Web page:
Crash Adams' mission is to spread positivity across the world, and thanks to YouTube, they've been able to do exactly that. When the Toronto/Los Angeles-based duo started making music in 2019, a major label signing was probably a pipe dream, but fast-forward four years, and Crash Adams are experiencing some of the most impressive growth you can imagine.
In just 13 months, Crash Adams achieved true cross-platform success, catapulting from 4,000 to 4,000,000 YouTube subscribers, 1.3B monetized views, and 75M+ Spotify streams—among other milestones. In January 2023, the duo garnered the No. 1 spot on Chartmetric’s 6MO H2 2022: Breakthrough 100 list. In other words, their digital footprint saw the biggest growth among all Developing acts within the past year, further highlighting the merits of a true comprehensive (and replicable) marketing strategy. Using YouTube Shorts, Crash Adams harnessed their brand, their community, and their content cadence, parlaying those into explosive success, both on and off the platform. And the multi-hyphenates show no signs of slowing down.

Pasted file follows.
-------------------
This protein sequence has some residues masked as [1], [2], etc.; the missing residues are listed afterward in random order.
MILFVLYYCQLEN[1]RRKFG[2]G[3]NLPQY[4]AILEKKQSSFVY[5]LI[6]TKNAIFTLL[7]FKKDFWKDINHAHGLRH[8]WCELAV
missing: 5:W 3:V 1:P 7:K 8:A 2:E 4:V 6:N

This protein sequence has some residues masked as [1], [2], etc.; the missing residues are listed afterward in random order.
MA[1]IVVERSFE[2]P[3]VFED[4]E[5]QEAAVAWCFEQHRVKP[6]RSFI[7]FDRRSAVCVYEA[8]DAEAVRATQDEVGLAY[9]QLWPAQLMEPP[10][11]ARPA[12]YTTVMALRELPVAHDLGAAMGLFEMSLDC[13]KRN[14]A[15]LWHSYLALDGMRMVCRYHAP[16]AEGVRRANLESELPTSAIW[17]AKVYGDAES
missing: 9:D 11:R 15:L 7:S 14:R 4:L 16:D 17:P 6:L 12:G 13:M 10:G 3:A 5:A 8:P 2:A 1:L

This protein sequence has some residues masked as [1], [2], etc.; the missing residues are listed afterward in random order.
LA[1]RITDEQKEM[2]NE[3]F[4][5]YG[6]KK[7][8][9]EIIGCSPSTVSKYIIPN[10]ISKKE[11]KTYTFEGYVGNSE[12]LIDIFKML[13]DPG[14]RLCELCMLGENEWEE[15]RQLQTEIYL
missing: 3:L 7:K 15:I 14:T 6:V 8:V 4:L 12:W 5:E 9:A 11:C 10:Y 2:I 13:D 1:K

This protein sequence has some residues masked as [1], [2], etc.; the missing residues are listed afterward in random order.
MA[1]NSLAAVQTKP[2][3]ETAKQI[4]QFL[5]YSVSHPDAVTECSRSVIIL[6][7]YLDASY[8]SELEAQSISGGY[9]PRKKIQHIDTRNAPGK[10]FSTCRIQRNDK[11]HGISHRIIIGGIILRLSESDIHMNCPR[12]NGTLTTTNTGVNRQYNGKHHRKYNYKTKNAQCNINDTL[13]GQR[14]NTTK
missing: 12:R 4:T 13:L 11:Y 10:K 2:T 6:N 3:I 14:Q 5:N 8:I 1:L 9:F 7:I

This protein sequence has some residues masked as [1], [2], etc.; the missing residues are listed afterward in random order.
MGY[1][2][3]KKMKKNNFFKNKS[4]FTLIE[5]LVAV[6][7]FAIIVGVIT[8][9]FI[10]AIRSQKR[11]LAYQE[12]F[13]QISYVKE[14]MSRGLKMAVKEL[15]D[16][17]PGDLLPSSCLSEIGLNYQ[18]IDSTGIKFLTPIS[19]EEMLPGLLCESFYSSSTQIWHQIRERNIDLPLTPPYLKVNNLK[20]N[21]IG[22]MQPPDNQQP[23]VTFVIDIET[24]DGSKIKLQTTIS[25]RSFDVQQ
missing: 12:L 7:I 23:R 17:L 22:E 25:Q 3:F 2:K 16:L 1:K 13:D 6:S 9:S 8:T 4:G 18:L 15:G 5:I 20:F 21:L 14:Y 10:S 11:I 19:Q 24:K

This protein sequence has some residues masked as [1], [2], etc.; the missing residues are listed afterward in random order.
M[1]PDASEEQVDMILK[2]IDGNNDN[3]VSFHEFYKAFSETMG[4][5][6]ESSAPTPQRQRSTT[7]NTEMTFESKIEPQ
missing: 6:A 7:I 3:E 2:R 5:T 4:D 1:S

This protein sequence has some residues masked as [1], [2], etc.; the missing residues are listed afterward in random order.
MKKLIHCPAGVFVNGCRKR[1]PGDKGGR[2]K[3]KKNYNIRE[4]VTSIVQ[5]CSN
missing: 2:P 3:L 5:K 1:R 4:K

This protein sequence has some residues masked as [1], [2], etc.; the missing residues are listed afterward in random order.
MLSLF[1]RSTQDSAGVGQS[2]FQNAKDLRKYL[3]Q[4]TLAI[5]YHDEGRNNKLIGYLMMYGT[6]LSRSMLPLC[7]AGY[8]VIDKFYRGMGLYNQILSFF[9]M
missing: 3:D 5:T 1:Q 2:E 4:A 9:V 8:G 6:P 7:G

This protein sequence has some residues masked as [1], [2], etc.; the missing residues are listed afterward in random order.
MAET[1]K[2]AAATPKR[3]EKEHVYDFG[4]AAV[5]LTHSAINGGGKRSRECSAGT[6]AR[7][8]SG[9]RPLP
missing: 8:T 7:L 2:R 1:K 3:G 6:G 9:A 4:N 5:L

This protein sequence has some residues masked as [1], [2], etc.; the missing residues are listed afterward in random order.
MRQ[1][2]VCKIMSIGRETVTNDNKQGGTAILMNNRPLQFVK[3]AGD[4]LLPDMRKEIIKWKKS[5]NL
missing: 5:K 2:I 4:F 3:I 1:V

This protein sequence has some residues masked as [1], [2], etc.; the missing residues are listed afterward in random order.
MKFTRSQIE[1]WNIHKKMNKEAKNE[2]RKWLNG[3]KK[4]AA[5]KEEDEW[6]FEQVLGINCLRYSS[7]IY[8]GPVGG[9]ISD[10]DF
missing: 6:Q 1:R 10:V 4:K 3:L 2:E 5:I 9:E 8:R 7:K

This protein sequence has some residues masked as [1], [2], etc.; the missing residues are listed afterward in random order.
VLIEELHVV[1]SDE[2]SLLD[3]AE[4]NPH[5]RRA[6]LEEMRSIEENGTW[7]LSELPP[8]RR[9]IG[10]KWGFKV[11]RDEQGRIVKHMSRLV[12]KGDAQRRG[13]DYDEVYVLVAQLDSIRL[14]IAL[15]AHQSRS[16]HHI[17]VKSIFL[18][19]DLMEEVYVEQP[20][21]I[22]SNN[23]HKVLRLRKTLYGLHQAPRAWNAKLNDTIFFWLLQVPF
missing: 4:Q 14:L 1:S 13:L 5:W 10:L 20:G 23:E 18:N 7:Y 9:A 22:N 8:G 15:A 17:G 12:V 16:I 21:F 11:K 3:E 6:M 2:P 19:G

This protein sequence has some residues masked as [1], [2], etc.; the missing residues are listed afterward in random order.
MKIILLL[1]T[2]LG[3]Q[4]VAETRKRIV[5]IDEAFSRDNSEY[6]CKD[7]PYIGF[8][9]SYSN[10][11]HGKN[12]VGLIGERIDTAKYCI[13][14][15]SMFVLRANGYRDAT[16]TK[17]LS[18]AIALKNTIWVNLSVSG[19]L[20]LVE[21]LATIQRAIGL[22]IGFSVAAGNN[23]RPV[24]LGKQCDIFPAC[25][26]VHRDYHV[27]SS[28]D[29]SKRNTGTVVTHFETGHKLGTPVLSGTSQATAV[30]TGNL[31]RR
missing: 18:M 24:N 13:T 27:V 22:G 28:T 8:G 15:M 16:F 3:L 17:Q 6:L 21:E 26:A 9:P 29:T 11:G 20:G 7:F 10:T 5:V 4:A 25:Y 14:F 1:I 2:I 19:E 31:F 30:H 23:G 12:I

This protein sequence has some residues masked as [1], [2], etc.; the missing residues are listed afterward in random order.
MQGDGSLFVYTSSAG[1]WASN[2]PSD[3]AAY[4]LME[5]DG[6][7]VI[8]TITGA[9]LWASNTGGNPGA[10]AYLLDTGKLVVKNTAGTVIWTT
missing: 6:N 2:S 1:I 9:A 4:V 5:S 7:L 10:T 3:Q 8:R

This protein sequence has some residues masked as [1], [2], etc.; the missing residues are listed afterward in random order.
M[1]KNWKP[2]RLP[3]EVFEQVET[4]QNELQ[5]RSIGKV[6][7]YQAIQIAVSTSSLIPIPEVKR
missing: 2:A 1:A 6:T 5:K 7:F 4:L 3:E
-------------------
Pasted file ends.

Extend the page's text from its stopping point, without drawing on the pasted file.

Create Your Roadmap
After initially cultivating a following on TikTok, mostly through variety-style and short-form pranks that incorporated both their music and covers into skits, the duo, consisting of singer Rafaele Massarellli (Crash) and guitarist Vince Sasso (Adams), started posting original songs on YouTube in early 2022. Over the next several months, together with their YouTube Network Partner, Ten2 Media, they developed a unique playbook by understanding and sticking to growth objectives they established together early on.
Crash Adams fused musical talent, creativity, and brand identity to create a unique and cohesive footprint that ignited viewer interest. They developed a short-form video formula to showcase their style and music quickly enough so viewers could assess if they enjoyed a particular sound or not. YouTube Shorts helped the duo identify songs that resonated in real time, providing valuable insights that informed longer-form content.